A/R From Third-Party Payors - A GAAP Refresher Print E-mail
Written by Jeffrey B. Kramer, CPA   
Monday, 12 March 2012 15:25

Generally Accepted Accounting Principles (or GAAP) govern how healthcare entities prepare their financial statements. GAAP is not a single accounting rule, but rather the aggregate of many rules on how to account for various transactions.

Most healthcare entities participate in payment programs that pay less than full charges for services rendered. Accordingly, there is often a delay in time between the date of medical service and the payment date. Making matters more complicated, many payments are subject to billing reviews, retroactive adjustments or other queries which may occur over a considerable period of time. As such, the lengthy period of time between rendering services and reaching final settlement, compounded by the complexities and ambiguities of reimbursement regulations, makes it difficult to estimate the ultimate amount of revenue earned from these programs.

GAAP accounting standards require service revenue and the related patient accounts receivable, including amounts due from third-party payors, to be reported net of contractual and other adjustments. Since amounts ultimately collectible will not be known until some future date, which may be months or years after services are provided, healthcare entities need to make estimates in order to record revenue and related patient receivables in the financial statements. The basis for such estimates may range from relatively straightforward calculations to highly complex judgments based upon assumptions about future events and decisions.

Accounting standards recognize that estimates are inherently uncertain and that outcomes may not ultimately occur as anticipated. Accordingly, such estimates are reevaluated each time financial statements are prepared. Any differences between original and current estimates are generally reported in the income statement in the period that the revisions are made rather than as an adjustment to the prior period.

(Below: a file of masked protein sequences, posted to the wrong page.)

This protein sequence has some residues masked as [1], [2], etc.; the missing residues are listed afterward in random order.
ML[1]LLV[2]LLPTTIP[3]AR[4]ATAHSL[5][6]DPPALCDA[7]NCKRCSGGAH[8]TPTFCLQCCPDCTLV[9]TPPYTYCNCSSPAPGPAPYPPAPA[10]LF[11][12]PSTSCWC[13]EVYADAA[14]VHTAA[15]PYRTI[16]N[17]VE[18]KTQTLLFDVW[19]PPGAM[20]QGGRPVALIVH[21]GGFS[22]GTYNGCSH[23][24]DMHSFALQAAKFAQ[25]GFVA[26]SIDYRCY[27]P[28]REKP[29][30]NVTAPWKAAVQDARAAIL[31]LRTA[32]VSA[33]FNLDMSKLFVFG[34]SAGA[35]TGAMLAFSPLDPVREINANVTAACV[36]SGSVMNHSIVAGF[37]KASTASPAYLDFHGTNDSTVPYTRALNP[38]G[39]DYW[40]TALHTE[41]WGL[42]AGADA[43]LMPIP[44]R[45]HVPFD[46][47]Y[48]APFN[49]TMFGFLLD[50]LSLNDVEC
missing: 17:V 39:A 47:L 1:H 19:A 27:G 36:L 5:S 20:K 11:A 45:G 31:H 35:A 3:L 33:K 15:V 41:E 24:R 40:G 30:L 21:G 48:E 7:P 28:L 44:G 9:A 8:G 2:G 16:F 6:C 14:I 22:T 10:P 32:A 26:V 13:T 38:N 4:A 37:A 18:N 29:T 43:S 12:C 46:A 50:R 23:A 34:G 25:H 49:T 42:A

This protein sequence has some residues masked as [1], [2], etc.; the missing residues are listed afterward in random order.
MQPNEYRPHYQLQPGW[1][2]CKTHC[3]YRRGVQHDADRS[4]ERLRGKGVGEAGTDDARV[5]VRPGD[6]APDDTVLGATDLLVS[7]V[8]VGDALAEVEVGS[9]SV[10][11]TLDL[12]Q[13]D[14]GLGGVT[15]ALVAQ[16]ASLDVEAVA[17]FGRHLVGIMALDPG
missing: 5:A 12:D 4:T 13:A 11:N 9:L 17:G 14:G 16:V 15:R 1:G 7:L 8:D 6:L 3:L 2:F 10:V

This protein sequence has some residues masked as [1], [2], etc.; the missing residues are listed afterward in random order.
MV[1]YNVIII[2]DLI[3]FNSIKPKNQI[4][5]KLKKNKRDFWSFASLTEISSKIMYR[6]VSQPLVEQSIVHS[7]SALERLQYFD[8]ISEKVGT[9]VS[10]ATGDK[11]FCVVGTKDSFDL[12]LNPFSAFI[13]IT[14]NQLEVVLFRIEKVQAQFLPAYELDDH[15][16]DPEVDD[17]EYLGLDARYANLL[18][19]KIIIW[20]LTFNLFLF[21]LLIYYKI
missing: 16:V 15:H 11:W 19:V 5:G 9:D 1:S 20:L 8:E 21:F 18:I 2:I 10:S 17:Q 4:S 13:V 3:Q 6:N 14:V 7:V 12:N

Article by Jeffrey B. Kramer, CPA partner in charge of GSK Healthcare Accounting Advisors. Mr. Kramer can be reached at or 954.989.7462.
The Dysfunctional Medical Practice Print E-mail
Written by Wilma N. Torres, CPC   
Monday, 06 February 2012 07:28

Several years ago, we were engaged to transform a dysfunctional medical practice. No matter where we turned, there were issues, the largest of which was that the last patient appointment was set at 4:30 p.m. but the staff rarely left the office before 7:30 each night. Lunch was a juggling exercise because the morning patients were walking out as the afternoon patients were walking in. Understandably, patient frustration ran high and employee morale was almost nil. This series will explore four issues that contributed to the chaos and how they were resolved.                            

Click HERE to read Part I.  Click HERE to read Part II. 

Click HERE to read Part III.   Click HERE to read Part IV.

Click HERE to read part V. 

Learn more about the author, Wilma N. Torres, CPC.
Last Updated on Monday, 05 March 2012 10:59